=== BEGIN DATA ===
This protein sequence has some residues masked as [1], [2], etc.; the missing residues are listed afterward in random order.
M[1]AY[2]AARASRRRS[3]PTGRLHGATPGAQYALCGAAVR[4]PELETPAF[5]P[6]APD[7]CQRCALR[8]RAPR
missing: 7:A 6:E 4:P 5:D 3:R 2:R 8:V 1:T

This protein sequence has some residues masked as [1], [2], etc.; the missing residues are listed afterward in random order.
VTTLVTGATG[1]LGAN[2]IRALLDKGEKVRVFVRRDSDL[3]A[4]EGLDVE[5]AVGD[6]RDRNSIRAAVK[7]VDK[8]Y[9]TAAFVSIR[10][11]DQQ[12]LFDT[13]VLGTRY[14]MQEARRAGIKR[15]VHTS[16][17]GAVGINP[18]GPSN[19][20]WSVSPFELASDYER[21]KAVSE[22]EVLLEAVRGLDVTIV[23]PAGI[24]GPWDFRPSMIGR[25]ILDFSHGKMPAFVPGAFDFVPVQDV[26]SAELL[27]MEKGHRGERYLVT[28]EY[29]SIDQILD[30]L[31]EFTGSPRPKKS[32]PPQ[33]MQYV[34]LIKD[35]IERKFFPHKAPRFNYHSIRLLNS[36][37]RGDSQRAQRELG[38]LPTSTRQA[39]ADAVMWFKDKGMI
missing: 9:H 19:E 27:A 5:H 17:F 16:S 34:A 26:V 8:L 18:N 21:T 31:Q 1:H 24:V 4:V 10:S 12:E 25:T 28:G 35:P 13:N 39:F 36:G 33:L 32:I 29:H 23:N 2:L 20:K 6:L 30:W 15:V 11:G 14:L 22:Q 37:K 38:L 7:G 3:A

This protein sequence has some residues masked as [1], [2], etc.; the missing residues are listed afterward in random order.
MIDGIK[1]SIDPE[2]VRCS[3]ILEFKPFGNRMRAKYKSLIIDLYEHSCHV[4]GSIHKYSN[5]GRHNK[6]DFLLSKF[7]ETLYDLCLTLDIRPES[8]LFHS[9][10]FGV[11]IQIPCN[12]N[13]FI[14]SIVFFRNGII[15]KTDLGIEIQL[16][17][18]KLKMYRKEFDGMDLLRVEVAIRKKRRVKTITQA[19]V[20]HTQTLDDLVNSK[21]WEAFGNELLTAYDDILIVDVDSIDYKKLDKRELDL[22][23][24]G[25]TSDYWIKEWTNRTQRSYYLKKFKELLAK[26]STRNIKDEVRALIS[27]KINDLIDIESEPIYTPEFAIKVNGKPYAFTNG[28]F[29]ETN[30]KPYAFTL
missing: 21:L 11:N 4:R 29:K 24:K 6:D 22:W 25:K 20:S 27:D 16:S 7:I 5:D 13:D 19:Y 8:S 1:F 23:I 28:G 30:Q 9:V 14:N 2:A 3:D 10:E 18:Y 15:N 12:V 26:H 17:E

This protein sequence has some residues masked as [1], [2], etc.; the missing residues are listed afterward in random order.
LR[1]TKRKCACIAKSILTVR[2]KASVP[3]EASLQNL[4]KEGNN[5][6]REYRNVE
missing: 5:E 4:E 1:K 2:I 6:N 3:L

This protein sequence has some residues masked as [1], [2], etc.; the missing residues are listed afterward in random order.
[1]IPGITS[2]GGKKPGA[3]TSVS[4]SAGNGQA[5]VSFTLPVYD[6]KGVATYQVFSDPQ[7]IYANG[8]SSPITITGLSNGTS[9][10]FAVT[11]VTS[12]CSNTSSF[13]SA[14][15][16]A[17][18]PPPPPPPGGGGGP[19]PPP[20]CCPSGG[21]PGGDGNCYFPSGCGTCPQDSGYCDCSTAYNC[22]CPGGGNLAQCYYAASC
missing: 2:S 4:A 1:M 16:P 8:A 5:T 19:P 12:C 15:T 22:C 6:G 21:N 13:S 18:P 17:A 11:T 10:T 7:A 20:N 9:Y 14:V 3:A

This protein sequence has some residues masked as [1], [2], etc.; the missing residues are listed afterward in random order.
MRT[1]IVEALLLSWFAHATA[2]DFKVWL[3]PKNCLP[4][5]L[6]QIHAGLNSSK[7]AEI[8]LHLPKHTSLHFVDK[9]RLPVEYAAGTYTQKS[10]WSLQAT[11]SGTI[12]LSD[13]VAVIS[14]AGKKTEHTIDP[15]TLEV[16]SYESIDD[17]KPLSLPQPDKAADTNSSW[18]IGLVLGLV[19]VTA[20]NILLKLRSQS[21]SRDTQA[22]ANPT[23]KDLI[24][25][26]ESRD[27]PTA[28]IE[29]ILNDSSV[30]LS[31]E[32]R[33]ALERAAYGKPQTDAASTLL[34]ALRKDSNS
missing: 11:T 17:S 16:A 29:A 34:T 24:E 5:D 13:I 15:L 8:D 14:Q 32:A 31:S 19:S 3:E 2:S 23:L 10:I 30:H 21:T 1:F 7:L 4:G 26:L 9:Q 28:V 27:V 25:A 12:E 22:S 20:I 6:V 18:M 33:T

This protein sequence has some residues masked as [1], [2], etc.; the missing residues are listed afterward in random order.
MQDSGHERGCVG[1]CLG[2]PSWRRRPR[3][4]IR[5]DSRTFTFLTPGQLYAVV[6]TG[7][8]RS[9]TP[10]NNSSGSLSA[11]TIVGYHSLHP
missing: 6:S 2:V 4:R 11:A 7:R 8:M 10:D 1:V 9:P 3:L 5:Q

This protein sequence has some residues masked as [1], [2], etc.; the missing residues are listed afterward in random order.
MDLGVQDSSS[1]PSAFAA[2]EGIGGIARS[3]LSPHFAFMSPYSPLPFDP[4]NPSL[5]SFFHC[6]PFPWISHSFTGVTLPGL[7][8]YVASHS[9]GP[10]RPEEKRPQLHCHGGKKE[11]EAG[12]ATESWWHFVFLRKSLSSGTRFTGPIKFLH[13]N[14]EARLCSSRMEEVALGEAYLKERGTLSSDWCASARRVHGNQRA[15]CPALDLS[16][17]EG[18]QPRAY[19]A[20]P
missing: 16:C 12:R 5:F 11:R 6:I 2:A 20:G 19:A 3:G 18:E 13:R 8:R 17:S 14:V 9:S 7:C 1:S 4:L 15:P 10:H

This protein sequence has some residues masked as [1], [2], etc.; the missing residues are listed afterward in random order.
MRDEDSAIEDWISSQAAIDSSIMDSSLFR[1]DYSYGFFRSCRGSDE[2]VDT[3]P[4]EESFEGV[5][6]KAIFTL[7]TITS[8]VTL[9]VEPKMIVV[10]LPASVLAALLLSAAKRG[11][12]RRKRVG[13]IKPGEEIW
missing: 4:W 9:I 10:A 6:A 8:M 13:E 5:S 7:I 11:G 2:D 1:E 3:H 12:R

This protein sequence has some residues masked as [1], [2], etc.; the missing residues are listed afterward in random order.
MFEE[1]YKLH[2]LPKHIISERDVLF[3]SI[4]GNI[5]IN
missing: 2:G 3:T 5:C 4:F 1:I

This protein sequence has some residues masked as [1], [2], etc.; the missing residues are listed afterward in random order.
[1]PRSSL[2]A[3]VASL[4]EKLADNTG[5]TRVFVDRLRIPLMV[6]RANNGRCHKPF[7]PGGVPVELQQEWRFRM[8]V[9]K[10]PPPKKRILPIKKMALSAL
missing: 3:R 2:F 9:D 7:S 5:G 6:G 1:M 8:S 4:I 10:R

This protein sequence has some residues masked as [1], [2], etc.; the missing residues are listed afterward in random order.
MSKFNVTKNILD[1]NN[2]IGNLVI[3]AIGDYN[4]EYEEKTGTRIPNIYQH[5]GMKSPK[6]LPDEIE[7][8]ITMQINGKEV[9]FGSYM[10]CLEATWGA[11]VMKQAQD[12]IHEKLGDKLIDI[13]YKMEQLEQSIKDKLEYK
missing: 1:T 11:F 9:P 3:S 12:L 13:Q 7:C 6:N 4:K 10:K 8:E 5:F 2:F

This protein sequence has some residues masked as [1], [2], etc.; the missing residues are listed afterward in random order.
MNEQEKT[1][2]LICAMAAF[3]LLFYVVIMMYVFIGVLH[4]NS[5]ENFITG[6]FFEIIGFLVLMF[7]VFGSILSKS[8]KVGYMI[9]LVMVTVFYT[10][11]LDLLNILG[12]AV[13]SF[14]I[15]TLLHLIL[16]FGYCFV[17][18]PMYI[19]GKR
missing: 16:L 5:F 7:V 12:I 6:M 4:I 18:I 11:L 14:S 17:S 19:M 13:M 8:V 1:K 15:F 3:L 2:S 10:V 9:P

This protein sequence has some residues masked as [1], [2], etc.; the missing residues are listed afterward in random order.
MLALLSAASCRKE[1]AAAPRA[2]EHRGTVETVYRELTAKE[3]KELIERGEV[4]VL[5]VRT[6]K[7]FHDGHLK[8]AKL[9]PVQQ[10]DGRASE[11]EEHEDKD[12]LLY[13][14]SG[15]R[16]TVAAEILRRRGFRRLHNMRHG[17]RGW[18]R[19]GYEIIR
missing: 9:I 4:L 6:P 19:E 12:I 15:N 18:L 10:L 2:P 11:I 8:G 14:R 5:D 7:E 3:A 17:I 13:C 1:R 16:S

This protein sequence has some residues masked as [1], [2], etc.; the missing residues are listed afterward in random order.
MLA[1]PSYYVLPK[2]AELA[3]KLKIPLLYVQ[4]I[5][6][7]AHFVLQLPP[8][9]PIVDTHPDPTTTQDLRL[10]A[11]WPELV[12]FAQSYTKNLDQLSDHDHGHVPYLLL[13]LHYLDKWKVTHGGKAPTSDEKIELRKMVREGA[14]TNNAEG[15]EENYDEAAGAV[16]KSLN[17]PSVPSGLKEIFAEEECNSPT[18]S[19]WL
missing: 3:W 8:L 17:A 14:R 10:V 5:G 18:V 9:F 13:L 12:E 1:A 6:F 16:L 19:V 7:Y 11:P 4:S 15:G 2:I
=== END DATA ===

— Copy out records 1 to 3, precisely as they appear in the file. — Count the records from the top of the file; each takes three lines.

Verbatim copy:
This protein sequence has some residues masked as [1], [2], etc.; the missing residues are listed afterward in random order.
M[1]AY[2]AARASRRRS[3]PTGRLHGATPGAQYALCGAAVR[4]PELETPAF[5]P[6]APD[7]CQRCALR[8]RAPR
missing: 7:A 6:E 4:P 5:D 3:R 2:R 8:V 1:T

This protein sequence has some residues masked as [1], [2], etc.; the missing residues are listed afterward in random order.
VTTLVTGATG[1]LGAN[2]IRALLDKGEKVRVFVRRDSDL[3]A[4]EGLDVE[5]AVGD[6]RDRNSIRAAVK[7]VDK[8]Y[9]TAAFVSIR[10][11]DQQ[12]LFDT[13]VLGTRY[14]MQEARRAGIKR[15]VHTS[16][17]GAVGINP[18]GPSN[19][20]WSVSPFELASDYER[21]KAVSE[22]EVLLEAVRGLDVTIV[23]PAGI[24]GPWDFRPSMIGR[25]ILDFSHGKMPAFVPGAFDFVPVQDV[26]SAELL[27]MEKGHRGERYLVT[28]EY[29]SIDQILD[30]L[31]EFTGSPRPKKS[32]PPQ[33]MQYV[34]LIKD[35]IERKFFPHKAPRFNYHSIRLLNS[36][37]RGDSQRAQRELG[38]LPTSTRQA[39]ADAVMWFKDKGMI
missing: 9:H 19:E 27:A 5:H 17:F 16:S 34:A 26:V 8:L 18:N 21:T 31:Q 1:H 24:V 4:V 10:S 12:E 25:T 28:G 35:P 13:N 39:F 36:G 33:L 32:I 29:H 23:N 2:L 20:K 6:L 30:W 15:V 11:G 14:L 22:Q 37:K 38:L 7:G 3:A

This protein sequence has some residues masked as [1], [2], etc.; the missing residues are listed afterward in random order.
MIDGIK[1]SIDPE[2]VRCS[3]ILEFKPFGNRMRAKYKSLIIDLYEHSCHV[4]GSIHKYSN[5]GRHNK[6]DFLLSKF[7]ETLYDLCLTLDIRPES[8]LFHS[9][10]FGV[11]IQIPCN[12]N[13]FI[14]SIVFFRNGII[15]KTDLGIEIQL[16][17][18]KLKMYRKEFDGMDLLRVEVAIRKKRRVKTITQA[19]V[20]HTQTLDDLVNSK[21]WEAFGNELLTAYDDILIVDVDSIDYKKLDKRELDL[22][23][24]G[25]TSDYWIKEWTNRTQRSYYLKKFKELLAK[26]STRNIKDEVRALIS[27]KINDLIDIESEPIYTPEFAIKVNGKPYAFTNG[28]F[29]ETN[30]KPYAFTL
missing: 21:L 11:N 4:R 29:K 24:K 6:D 22:W 25:K 20:S 27:D 16:S 7:I 5:D 13:D 19:Y 8:S 1:F 23:I 28:G 30:Q 9:V 14:N 2:A 3:D 10:E 18:Y 15:N 12:V 26:H 17:E